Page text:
White Gum Wool comes to London
One of the highlights of my recent trip back to Australia was taking the opportunity to meet up with Nan Bray at her farm, White Gum near Oatlands in the midlands of Tasmania.
I’d heard about Nan’s ethical superfine merino wool a few months prior, and so we arranged to meet up on my trip back to Tassie. I thought we might have a little chat, I’d pick up a bulk order of yarn, and I’d be on my way. However Nan was so incredibly welcoming and generous with her time, we got a fantastic tour of her farm in to the bargain.
Even though I grew up “in the bush” in Tassie, I didn’t grow up on a farm, so I don’t know a lot about the intricacies of wool farming. I loved hearing all about Nan’s stories of how she is raising the sheep. The sheep all have access to such a wide range of grasses and plants in the paddocks that they get all the nutrition they need, and the sheep know what plants to eat when they need particular nutrients or are feeling unwell. The sheep are kept together in their natural family groups, allowing them to pass on such knowledge through the generations. The sheep are raised on strong ethical lines. Nan is able to avoid using all mulesing, and has been able to stop tail-docking. It’s so lovely to see the sheep running around with their tails waggling!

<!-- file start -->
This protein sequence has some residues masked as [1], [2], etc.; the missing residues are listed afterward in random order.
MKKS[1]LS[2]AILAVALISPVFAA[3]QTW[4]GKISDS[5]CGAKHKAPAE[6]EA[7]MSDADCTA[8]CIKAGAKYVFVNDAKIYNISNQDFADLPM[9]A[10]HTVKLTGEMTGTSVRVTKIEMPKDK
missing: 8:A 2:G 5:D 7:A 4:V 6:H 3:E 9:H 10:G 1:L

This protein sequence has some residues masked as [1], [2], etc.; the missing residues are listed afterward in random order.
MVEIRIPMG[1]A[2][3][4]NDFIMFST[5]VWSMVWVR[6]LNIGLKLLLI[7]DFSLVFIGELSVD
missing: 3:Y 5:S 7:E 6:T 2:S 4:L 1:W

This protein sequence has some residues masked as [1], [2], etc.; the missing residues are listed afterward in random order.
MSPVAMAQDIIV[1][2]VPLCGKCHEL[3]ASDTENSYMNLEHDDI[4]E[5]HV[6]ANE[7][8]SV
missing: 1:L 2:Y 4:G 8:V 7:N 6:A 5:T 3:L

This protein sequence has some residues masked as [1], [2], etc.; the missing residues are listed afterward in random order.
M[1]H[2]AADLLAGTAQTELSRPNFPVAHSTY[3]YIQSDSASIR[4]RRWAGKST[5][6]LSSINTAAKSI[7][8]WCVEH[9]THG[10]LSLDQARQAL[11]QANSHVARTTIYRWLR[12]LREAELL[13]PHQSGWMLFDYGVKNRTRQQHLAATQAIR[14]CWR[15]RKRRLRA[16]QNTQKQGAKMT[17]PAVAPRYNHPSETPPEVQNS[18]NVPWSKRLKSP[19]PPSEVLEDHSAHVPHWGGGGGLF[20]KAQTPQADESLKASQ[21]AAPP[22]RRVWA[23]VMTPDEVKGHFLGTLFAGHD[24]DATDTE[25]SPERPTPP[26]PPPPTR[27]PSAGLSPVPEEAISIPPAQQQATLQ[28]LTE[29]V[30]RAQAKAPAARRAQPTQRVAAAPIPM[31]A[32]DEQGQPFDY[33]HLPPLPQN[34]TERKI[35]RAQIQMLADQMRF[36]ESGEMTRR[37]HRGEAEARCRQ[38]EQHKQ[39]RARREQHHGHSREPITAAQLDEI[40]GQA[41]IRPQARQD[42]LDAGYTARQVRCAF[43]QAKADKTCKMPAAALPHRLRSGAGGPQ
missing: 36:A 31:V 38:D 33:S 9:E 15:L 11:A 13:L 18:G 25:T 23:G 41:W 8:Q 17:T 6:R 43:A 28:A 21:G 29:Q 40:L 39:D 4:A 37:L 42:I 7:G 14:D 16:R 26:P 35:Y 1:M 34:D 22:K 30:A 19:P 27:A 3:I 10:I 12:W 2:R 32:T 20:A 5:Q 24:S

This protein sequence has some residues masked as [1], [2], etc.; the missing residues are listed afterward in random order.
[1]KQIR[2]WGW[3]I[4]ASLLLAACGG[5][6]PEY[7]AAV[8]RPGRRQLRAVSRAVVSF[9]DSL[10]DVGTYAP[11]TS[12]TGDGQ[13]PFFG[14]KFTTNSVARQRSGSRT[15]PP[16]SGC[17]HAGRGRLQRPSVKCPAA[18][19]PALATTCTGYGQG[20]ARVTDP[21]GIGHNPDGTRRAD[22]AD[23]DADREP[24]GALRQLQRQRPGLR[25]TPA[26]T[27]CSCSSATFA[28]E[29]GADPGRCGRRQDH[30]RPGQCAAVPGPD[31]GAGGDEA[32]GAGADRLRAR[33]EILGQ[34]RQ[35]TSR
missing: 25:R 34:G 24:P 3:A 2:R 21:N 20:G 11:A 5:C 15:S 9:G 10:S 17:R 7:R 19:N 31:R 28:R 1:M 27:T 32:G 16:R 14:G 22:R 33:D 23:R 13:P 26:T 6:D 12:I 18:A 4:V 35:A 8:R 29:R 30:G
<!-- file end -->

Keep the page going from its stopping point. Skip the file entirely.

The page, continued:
It was a warm day, so we found the sheep all huddled together in a coil to keep nice and cool.
To find out more about Nan’s farm (and yarn), you can check out this episode of Landline.
So, now we know all about where the yarn comes from, this is what it looks like when it’s all dyed up in a few of my travelknitter colourways:
It really is the softest merino I’ve ever come across, and it’s very light and lofty. There’s an amazing 470m per 100g, so it goes a long way. I love it! It’s been really interesting developing new techniques to dye the yarn as it isn’t superwash, which means it keeps its lovely natural woolly texture and smell. I love seeing how it takes the colour in very subtle, muted ways.
These skeins are all available at Wild and Woolly in East London. If you’re elsewhere in the world and would like some, just drop me a line or send me a message through my etsy shop to request a custom order.